According to six people, Bolton also questioned the merits of Trump applying his business acumen to foreign policy, saying such issues can’t be approached like the win-or-lose edict that drives real estate deals: When one deal doesn’t work, you move on to the next.
Bolton suggested that Trump believes his personal chemistry with foreign leaders, including Turkish President Recep Tayyip Erdogan and North Korean leader Kim Jong-un, means that the US relationship with those countries is a positive one, a source who was in the room during the speech told Axios.
Bolton was especially critical of Trump's handling of US policy toward Turkey, telling the private gathering of Morgan Stanley’s largest hedge fund clients that the president's approach does not align with that of any of his advisers. He also criticized Trump's resistance to bipartisan support in Congress for sanctions on Turkey after Erdogan purchased the Russian S-400 missile system.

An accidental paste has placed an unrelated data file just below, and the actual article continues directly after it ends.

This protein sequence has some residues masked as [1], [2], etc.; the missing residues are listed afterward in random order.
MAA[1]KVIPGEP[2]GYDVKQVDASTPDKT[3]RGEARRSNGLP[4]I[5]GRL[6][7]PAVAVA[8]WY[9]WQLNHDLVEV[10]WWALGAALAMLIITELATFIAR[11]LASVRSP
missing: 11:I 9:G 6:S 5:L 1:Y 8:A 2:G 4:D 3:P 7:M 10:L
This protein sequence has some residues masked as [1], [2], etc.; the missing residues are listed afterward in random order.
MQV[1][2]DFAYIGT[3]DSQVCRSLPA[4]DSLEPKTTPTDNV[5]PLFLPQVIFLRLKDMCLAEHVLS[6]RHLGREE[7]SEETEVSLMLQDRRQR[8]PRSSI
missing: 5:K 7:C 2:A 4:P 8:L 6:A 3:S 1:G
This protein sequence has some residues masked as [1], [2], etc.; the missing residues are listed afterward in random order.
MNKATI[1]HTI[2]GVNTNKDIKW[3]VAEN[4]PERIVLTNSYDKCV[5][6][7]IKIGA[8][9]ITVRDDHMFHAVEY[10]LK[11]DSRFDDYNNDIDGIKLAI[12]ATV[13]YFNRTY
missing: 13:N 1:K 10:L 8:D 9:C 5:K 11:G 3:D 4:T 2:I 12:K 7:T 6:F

The former national security adviser expressed concern that if re-elected, Trump could withdraw the US from NATO and other international alliances, following the isolationist foreign policy positions of people like Sen. Rand Paul.
Bolton was also was critical of Jared Kushner and Ivanka Trump, suggesting he doesn't take them seriously. However, he said, they may convince the president to nominate a liberal to the Supreme Court in an effort to show they have real influence.